Wiesenthal Center Welcomes Rejection By Australian Supreme Court of Legal Challenge To Extradition of Suspected Nazi War Criminal

Jerusalem – The Simon Wiesenthal Center expressed deep satisfaction in the wake of the rejection today by the Australian Supreme Court of a legal challenge mounted by suspected Hungarian Nazi war criminal Charles Zentai to prevent his extradition to stand trial in Budapest for his crimes during World War II. (Zentai, together with a suspect wanted for fraud in Ireland, had claimed that the courts in Perth did not have the jurisdiction to rule in his extradition case, a technical argument which hereto had delayed his extradition to Hungary for more than two years.)

In a statement issued today by its chief Nazi-hunter, Israel director Dr. Efraim Zuroff, the Center called upon the Australian authorities to expedite the extradition process to help ensure that justice is achieved, and warned that Zentai’s supporters would make every effort to present him as unable to stand trial even if this was not necessarily the case.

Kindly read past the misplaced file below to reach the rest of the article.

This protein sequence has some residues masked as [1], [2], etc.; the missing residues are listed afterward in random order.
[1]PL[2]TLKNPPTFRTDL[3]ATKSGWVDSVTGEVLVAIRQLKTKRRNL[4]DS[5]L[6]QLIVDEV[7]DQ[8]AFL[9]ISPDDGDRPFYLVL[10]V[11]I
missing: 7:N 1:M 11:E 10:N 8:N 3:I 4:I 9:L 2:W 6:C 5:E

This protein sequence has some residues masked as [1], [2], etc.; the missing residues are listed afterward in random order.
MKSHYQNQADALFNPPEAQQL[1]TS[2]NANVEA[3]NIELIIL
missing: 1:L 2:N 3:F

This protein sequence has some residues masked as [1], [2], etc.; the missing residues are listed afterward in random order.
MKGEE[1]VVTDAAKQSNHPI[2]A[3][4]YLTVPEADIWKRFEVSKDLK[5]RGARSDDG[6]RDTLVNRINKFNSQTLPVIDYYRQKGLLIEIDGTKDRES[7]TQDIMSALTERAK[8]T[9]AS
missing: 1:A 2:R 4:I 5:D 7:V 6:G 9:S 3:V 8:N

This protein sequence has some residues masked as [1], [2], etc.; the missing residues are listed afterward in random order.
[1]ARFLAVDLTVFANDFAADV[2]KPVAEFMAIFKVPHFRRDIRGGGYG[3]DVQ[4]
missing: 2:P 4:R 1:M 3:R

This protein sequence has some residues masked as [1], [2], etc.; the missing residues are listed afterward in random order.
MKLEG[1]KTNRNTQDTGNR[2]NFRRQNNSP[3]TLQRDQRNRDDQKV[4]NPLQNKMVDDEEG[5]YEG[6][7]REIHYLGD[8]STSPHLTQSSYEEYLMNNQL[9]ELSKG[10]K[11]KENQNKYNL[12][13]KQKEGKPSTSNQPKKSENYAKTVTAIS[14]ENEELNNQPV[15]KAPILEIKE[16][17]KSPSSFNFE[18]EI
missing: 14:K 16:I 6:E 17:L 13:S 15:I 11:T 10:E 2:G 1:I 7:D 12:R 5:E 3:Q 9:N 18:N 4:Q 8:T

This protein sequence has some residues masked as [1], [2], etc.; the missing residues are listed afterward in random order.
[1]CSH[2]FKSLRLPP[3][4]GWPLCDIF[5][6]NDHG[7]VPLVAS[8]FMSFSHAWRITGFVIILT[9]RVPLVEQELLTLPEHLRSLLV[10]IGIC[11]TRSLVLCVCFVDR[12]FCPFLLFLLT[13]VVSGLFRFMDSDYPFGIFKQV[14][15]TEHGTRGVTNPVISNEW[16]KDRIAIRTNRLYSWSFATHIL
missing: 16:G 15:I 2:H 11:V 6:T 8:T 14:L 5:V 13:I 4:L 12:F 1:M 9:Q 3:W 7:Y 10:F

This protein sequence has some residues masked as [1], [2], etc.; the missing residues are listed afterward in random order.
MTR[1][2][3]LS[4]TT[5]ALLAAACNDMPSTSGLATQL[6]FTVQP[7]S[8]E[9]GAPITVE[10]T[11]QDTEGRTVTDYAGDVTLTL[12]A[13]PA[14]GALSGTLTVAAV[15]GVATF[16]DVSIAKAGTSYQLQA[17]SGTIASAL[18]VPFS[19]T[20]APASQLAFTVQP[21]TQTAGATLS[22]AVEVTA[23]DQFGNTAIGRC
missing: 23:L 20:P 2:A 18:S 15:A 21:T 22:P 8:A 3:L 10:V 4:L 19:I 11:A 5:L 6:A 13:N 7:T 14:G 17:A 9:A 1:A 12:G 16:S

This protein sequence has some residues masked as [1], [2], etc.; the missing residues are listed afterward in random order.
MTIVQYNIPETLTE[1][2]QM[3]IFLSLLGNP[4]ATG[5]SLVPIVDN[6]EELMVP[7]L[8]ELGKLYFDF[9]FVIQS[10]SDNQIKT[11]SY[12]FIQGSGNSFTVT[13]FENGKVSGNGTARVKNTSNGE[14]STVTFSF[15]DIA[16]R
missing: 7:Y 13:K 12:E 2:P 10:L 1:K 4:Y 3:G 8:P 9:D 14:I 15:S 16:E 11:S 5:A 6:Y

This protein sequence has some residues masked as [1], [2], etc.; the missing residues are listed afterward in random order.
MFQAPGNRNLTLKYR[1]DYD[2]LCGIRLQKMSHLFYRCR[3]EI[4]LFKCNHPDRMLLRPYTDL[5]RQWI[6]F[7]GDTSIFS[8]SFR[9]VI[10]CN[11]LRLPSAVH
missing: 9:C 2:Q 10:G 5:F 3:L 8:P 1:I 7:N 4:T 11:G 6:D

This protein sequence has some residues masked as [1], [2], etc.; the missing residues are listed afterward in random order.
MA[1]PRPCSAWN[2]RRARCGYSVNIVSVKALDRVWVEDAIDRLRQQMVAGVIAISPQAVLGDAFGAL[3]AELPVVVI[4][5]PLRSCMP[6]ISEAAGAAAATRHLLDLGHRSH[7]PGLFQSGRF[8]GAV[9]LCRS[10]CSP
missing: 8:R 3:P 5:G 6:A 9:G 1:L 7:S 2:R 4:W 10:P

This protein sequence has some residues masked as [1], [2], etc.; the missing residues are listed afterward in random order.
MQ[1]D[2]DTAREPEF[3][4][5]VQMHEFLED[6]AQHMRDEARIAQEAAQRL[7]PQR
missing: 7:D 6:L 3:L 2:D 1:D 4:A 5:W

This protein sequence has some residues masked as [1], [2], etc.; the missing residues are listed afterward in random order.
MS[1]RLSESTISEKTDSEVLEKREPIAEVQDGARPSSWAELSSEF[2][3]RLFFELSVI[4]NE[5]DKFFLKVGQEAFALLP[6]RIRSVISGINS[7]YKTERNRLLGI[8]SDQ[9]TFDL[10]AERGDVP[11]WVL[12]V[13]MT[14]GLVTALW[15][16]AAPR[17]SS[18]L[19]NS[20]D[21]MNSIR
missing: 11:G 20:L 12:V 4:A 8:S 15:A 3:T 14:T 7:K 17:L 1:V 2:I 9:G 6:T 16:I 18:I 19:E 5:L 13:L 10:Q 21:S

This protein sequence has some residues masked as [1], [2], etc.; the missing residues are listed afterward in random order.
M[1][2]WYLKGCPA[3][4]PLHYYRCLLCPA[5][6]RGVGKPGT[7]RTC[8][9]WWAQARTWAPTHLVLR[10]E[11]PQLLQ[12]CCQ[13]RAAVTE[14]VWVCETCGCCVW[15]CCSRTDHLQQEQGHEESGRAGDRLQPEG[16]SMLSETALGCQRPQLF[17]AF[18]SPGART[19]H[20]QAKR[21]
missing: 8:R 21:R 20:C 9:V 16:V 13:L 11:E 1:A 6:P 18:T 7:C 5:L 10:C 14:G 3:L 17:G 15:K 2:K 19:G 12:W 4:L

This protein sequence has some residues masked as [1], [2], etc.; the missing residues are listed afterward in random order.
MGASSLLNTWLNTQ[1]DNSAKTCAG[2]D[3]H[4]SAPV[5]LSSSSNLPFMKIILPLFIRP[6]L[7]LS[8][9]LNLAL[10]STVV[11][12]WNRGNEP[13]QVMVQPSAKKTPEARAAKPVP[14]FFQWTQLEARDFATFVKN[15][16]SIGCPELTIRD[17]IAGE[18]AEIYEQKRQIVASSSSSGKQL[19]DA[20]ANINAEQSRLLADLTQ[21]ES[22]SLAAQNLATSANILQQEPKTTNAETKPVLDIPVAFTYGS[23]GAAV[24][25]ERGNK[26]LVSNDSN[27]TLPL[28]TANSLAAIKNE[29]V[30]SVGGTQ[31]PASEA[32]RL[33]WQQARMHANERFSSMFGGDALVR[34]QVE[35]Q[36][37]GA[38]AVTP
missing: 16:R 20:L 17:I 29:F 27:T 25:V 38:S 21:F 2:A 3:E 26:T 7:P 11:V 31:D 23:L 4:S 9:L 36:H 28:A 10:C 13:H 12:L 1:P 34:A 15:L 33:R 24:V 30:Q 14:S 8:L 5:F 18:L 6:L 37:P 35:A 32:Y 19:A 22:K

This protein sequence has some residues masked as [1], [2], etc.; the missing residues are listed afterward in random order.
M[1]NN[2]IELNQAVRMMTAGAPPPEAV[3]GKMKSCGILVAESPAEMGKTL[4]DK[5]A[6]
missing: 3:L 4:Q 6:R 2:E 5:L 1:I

According to Zuroff:

“In these circumstances, it is important to remember that the passage of time in no way diminishes the guilt of the perpetrators and that suspected killers should not be ignored simply because they have hereto eluded justice. The families of the victims are the ones who deserve our sympathy, not those who committed murder, and in this regard it is illuminating that it was Adam Balasz, the brother of Zentai’s alleged victim, Peter Balasz, who submitted the evidence to the Wiesenthal Center in Jerusalem shortly after “Operation: Last Chance” was launched in Hungary, with a request that we try to track down and bring his brother’s murderer to justice.”

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